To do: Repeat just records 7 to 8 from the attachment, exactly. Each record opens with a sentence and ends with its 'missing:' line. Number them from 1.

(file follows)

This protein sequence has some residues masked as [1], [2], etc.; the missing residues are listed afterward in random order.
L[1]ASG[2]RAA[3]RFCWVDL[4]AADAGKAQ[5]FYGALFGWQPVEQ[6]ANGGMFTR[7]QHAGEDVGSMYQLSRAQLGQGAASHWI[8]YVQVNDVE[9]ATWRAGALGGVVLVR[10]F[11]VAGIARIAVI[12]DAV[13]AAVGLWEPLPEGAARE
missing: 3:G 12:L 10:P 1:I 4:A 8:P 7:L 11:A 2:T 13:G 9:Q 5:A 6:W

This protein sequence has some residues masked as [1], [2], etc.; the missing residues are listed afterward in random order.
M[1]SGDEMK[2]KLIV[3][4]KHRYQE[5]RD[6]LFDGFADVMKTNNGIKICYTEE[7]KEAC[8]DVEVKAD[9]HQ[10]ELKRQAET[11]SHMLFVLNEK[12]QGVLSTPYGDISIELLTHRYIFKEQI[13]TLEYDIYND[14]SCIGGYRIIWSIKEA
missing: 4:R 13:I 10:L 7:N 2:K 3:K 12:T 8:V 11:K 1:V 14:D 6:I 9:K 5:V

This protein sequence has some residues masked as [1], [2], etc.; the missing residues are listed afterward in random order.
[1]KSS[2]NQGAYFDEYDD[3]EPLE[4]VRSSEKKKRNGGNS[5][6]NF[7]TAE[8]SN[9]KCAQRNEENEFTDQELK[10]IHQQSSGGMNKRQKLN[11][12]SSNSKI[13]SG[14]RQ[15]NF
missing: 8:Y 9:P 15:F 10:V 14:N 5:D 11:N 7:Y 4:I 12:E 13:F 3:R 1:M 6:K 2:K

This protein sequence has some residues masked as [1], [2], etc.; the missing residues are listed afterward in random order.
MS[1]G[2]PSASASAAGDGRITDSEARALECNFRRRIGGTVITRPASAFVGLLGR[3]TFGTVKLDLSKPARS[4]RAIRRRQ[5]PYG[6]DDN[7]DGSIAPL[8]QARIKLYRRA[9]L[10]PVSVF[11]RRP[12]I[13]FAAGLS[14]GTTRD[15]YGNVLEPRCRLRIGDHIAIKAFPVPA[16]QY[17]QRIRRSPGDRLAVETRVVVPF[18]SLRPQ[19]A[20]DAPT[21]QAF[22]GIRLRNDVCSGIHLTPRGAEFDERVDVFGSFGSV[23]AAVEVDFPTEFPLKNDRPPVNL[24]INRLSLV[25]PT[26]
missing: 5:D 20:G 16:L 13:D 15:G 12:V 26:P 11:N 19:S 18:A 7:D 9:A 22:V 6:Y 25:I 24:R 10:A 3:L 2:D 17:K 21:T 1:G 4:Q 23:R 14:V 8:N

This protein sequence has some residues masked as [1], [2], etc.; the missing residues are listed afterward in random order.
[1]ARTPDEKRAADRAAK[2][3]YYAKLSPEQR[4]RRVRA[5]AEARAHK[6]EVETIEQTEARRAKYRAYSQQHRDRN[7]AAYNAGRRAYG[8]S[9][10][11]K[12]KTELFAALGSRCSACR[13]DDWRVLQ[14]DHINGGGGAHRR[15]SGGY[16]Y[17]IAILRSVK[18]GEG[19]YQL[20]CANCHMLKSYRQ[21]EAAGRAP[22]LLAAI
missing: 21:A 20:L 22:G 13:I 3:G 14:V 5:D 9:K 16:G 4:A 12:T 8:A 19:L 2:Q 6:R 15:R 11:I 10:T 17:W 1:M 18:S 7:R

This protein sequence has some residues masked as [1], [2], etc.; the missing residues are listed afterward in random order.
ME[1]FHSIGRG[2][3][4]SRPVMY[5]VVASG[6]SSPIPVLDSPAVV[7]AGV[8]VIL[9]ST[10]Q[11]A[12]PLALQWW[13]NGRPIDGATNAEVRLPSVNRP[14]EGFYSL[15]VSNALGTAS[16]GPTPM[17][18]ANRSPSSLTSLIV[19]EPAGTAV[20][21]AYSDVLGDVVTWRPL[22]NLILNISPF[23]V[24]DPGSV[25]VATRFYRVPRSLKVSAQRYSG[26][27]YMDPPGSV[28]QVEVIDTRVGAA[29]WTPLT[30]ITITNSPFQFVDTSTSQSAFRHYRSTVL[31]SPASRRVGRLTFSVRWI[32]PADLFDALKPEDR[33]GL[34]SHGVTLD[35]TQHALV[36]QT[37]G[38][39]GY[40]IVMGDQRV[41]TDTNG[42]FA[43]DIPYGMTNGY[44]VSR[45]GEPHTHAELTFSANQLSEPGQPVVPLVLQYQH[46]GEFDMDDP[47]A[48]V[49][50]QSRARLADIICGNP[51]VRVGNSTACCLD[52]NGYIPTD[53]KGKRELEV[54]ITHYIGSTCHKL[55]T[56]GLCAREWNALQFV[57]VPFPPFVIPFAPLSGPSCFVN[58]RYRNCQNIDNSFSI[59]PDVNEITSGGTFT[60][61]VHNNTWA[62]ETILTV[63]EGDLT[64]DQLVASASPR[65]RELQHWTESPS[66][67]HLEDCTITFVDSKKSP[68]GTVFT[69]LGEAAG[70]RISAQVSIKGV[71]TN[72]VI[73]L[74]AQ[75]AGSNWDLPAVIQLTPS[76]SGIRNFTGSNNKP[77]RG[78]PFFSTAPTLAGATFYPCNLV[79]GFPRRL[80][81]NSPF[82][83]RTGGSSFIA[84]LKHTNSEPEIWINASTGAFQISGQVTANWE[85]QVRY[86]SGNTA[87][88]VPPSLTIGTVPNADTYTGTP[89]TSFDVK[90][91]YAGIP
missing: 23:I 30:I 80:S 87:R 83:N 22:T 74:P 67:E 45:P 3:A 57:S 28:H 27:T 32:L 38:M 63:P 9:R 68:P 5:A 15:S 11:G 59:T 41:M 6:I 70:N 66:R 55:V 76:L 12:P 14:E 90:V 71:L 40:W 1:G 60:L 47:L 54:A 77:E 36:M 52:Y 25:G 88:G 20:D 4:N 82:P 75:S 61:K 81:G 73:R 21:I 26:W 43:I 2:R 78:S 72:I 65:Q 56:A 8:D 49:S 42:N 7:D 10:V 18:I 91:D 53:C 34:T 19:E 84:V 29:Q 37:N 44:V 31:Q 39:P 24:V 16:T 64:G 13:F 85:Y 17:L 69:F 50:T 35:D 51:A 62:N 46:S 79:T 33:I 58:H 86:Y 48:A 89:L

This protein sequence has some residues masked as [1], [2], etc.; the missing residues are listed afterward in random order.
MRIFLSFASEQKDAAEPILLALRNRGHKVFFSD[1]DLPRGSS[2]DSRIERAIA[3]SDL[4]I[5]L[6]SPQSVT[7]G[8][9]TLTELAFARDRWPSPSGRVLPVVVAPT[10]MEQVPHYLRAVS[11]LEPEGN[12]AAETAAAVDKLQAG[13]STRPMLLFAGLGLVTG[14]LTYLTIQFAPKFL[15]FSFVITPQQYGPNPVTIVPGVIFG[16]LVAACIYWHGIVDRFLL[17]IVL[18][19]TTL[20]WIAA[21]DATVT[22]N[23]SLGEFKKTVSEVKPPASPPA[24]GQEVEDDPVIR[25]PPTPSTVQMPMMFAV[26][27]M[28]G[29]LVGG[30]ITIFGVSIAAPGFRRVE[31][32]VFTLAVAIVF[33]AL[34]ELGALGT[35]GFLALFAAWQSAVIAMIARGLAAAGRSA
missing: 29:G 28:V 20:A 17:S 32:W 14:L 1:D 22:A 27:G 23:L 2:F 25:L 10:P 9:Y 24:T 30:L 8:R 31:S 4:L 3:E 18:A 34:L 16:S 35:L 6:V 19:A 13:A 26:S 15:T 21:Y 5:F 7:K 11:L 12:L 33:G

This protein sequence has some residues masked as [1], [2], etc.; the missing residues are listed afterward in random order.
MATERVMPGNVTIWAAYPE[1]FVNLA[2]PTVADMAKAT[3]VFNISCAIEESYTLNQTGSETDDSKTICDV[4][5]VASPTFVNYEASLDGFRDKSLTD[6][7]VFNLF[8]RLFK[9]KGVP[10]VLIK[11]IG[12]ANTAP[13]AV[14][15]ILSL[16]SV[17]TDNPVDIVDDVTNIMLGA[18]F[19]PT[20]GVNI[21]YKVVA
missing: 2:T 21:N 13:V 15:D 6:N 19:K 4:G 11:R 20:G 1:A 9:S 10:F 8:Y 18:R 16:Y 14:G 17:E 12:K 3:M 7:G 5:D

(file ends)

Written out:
This protein sequence has some residues masked as [1], [2], etc.; the missing residues are listed afterward in random order.
MRIFLSFASEQKDAAEPILLALRNRGHKVFFSD[1]DLPRGSS[2]DSRIERAIA[3]SDL[4]I[5]L[6]SPQSVT[7]G[8][9]TLTELAFARDRWPSPSGRVLPVVVAPT[10]MEQVPHYLRAVS[11]LEPEGN[12]AAETAAAVDKLQAG[13]STRPMLLFAGLGLVTG[14]LTYLTIQFAPKFL[15]FSFVITPQQYGPNPVTIVPGVIFG[16]LVAACIYWHGIVDRFLL[17]IVL[18][19]TTL[20]WIAA[21]DATVT[22]N[23]SLGEFKKTVSEVKPPASPPA[24]GQEVEDDPVIR[25]PPTPSTVQMPMMFAV[26][27]M[28]G[29]LVGG[30]ITIFGVSIAAPGFRRVE[31][32]VFTLAVAIVF[33]AL[34]ELGALGT[35]GFLALFAAWQSAVIAMIARGLAAAGRSA
missing: 29:G 28:V 20:A 17:S 32:W 14:L 1:D 22:A 27:G 23:L 2:F 25:L 10:P 9:Y 24:T 30:L 8:R 31:S 4:L 3:E 18:A 34:L 16:S 35:L 6:V 19:A 13:A 26:S 15:T 21:Y 5:F 7:K 11:L 12:L 33:G

This protein sequence has some residues masked as [1], [2], etc.; the missing residues are listed afterward in random order.
MATERVMPGNVTIWAAYPE[1]FVNLA[2]PTVADMAKAT[3]VFNISCAIEESYTLNQTGSETDDSKTICDV[4][5]VASPTFVNYEASLDGFRDKSLTD[6][7]VFNLF[8]RLFK[9]KGVP[10]VLIK[11]IG[12]ANTAP[13]AV[14][15]ILSL[16]SV[17]TDNPVDIVDDVTNIMLGA[18]F[19]PT[20]GVNI[21]YKVVA
missing: 2:T 21:N 13:V 15:D 6:N 19:K 4:G 11:R 20:G 1:A 9:S 10:F 8:Y 18:R 16:Y 14:G 17:E 12:K 3:M 7:G 5:D